---

 

  • Most Popular StoriesMost Popular StoriesMore>>

  • Man found dead after 10 days in California lake

    Man found dead after 10 days in California lake

    Ten days after he was seen struggling in the water, a 22-year-old man has been found dead in a Santa Barbara County Lake.More >>
    Ten days after he was seen struggling in the water, a 22-year-old man has been found dead in a Santa Barbara County Lake.More >>
  • Coming soon...Wal-Mart

    Coming soon...Wal-Mart

    On Wednesday the Yuma City Council voted to change the zoning designation on the proposed land acquired by Wal-Mart. The property located near the intersection of Avenue B and 8th Street was the home of a mobile home park as zones for residential use; the new designation changes that to mixed which will allow the new store to move in to the property. The new store will be the fifth Wal-Mart for Yuma County.More >>
    On Wednesday the Yuma City Council voted to change the zoning designation on the proposed land acquired by Wal-Mart. The property located near the intersection of Avenue B and 8th Street was the home of a mobile home park as zones for residential use; the new designation changes that to mixed which will allow the new store to move in to the property. The new store will be the fifth Wal-Mart for Yuma County.More >>
  • Out with the old...

    Out with the old...

    It has been a staple in the Yuma community since the early 70's and the place to meet for the young and old alike. The Southgate Mall now sits on broken asphalt and bares the scares of more than 40 years; decades being passed from owner to owner and now it's set to be torn down to make way for a new more improved shopping center. Today the building has been stripped from within to make way for demolition equipment to tear down the center portion of the mall. Stores like Sear, Burlington and t...More >>
    It has been a staple in the Yuma community since the early 70's and the place to meet for the young and old alike. The Southgate Mall now sits on broken asphalt and bares the scares of more than 40 years; decades being passed from owner to owner and now it's set to be torn down to make way for a new more improved shopping center. Today the building has been stripped from within to make way for demolition equipment to tear down the center portion of the mall. Stores like Sear, Burlington and t...More >>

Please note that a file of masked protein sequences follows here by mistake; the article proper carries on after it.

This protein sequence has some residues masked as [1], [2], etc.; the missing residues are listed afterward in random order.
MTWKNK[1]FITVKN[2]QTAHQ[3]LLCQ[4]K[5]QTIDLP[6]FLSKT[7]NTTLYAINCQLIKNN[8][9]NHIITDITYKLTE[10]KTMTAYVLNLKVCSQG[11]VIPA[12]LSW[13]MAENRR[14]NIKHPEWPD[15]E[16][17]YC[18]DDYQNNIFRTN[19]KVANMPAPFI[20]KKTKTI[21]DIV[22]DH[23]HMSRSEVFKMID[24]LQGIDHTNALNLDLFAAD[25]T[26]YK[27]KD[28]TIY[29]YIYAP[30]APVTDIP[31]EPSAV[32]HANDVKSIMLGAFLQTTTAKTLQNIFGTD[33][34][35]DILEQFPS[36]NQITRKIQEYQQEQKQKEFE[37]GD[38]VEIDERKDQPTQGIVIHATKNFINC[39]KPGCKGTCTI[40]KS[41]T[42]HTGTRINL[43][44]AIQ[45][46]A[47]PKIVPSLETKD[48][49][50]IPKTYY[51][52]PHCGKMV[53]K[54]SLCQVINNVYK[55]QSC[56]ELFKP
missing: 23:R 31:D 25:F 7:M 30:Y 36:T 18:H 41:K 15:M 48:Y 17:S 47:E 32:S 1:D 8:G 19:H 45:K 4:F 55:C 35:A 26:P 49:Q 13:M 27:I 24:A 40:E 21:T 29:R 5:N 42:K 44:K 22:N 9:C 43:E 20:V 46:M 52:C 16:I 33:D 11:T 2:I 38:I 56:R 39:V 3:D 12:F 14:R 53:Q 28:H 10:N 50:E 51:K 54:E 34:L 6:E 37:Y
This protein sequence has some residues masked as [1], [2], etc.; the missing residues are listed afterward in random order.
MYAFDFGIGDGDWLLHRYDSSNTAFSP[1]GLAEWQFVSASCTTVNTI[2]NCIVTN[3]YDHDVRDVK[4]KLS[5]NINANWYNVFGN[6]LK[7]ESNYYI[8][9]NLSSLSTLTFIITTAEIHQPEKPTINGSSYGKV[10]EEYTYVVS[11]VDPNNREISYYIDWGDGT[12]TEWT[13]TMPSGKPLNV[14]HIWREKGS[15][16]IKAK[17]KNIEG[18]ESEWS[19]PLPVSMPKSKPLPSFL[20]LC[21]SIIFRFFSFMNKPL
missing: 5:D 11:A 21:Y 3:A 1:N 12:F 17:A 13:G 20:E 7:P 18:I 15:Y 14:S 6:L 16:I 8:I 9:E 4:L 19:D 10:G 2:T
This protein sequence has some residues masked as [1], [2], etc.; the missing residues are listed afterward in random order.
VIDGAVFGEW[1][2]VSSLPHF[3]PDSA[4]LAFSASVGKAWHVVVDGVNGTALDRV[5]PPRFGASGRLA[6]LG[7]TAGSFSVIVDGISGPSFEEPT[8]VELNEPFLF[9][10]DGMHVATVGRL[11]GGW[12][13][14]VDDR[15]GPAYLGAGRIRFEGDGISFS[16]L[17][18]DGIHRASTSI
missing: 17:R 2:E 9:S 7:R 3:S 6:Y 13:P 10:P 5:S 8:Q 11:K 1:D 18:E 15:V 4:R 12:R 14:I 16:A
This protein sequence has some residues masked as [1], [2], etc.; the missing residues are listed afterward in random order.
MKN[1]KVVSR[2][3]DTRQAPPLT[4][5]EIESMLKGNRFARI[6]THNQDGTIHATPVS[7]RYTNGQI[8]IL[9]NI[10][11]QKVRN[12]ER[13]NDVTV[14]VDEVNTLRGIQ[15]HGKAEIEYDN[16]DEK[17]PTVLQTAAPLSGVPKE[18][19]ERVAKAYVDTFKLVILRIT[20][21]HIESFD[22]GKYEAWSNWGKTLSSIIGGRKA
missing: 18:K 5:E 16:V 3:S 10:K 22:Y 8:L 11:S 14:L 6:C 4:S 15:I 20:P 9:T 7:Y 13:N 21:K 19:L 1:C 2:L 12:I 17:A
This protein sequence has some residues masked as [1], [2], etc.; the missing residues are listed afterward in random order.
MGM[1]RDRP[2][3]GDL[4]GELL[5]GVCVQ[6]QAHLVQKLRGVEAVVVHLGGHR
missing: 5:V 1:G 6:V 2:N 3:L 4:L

• Police probe 2 suspicious deaths in Sausalito

    Police probe 2 suspicious deaths in Sausalito

    Police in Sausalito are probing whether the suspicious deaths of two people inside a home are the touristy city's first homicides in five years.More >>
    Police in Sausalito are probing whether the suspicious deaths of two people inside a home are the touristy city's first homicides in five years.More >>
  • Judge denies indecent exposure suspect's bond be reduced

    Judge denies indecent exposure suspect's bond be reduced

    A California man accused of exposing himself to two victims in Yuma was in court Monday morning.More >>
  • Man admits firing cannon device that killed woman

    Man admits firing cannon device that killed woman

    A 41-year-old man has pleaded guilty to felony charges after setting off a homemade, cannon-like device that killed his longtime girlfriend in San Diego County.More >>
    A 41-year-old man has pleaded guilty to felony charges after setting off a homemade, cannon-like device that killed his longtime girlfriend in San Diego County.More >>
  • Missing Arizona leukemia girl found safe in Mexico

    Missing Arizona leukemia girl found safe in Mexico

    Los Algodones, B.C. Mexico--KSWT News 13 has located the missing 11-year old girl with leukemia who disappeared from the Phoenix Children's Hospital last month. We found Emily Bracamontes and her mother,More >>
    KSWT News 13 has located the missing 11-year old girl with leukemia who disappeared from the Phoenix Children's Hospital last month. More >>
  • Woman whose kids drowned pleads guilty to felonies

    Woman whose kids drowned pleads guilty to felonies

    The mother of two toddlers who drowned in a San Diego County swimming pool has pleaded guilty to two counts of felony child endangerment.More >>
    The mother of two toddlers who drowned in a San Diego County swimming pool has pleaded guilty to two counts of felony child endangerment.More >>